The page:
ESL teachers and students alike had a hard time transitioning online when COVID-19 hit.
On November 20, 2020 we gathered on twitter to discuss English Language Teaching resources with Diane Ramanathan. Diane is the Tutela outreach coordinator as well as a @LINCHomeStudy instructor and TESL professor at @AlgonquinCollege. In her free time she can be seen in Ottawa paddling up the Rideau with a merry band of friends. You can connect with Diane via Twitter (@ram_diane).Continue reading
On August 21, 2020, we gathered on Twitter, through the #teslONchat hashtag, to discuss self-care with Patrice Palmer – @positiveupside
Patrice has 25 years of experience as an ESL teacher, trainer, and writer in Canada and spent seven amazing years in Hong Kong. She has taught students from 8 to 80 in a variety of programs. Her experience with professional burn-out in 2015 prompted her to reflect on her lack of self-care and adopt positive psychology strategies which she shares with other educators and administrators. Continue reading
by Jennifer Chow
On October 22, enthusiastic #CdnELTchat participants talked about “Technology, Organization, Blended Learning and Online Learning”. We were excited to have Rob McBride (@LearnIT2Teach) of New Language Solutions join us as our guest moderator for this chat. Rob is one of the project managers for the EduLINC coursewareand LearnIT2Teach/Avenue.ca. Thank-you to all those who added their thoughts before, during and after the chat.Continue reading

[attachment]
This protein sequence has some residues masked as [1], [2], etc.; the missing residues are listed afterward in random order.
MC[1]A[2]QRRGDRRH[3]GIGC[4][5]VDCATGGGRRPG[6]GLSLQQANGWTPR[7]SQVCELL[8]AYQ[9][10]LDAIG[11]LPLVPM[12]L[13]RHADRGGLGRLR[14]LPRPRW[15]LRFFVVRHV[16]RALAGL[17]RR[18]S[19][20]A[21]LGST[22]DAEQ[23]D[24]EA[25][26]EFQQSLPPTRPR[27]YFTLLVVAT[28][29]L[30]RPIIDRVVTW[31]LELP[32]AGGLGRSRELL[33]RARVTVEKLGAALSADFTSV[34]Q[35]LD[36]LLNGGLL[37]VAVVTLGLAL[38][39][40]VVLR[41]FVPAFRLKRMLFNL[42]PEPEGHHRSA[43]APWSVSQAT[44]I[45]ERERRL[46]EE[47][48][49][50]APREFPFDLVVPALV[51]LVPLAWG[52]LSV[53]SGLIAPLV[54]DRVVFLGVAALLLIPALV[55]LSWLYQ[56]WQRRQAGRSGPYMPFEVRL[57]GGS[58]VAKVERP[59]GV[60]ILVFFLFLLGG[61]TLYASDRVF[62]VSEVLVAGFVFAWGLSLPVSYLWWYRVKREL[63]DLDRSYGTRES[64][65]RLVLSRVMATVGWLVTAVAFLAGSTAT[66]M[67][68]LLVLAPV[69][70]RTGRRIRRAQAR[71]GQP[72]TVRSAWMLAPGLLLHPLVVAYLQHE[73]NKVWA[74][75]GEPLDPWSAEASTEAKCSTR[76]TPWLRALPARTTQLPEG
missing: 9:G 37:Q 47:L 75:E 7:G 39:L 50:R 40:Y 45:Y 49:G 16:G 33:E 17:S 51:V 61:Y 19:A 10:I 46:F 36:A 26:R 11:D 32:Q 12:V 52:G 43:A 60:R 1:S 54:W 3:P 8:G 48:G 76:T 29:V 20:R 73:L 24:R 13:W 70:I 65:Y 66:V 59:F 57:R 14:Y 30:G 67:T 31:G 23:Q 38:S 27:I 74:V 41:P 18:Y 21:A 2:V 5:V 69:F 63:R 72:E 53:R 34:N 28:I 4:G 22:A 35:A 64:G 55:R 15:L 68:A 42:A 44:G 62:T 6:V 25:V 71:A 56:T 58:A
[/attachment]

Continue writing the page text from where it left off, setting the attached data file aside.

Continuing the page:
Twitter is a microblogging tool that has recently been made most famous by the American President Donald Trump. Ok, it was popular before he started running for office, but my point is that everyone is familiar with Twitter. It has approximately one hundred million active users daily. A twitter chat is simply a collection of users that contribute to an online conversation using a common hashtag (#). Twitter chats sometimes feature a guest that allows a community access to his/her expertise.
This post is addressed to English language teachers across Canada. Continue reading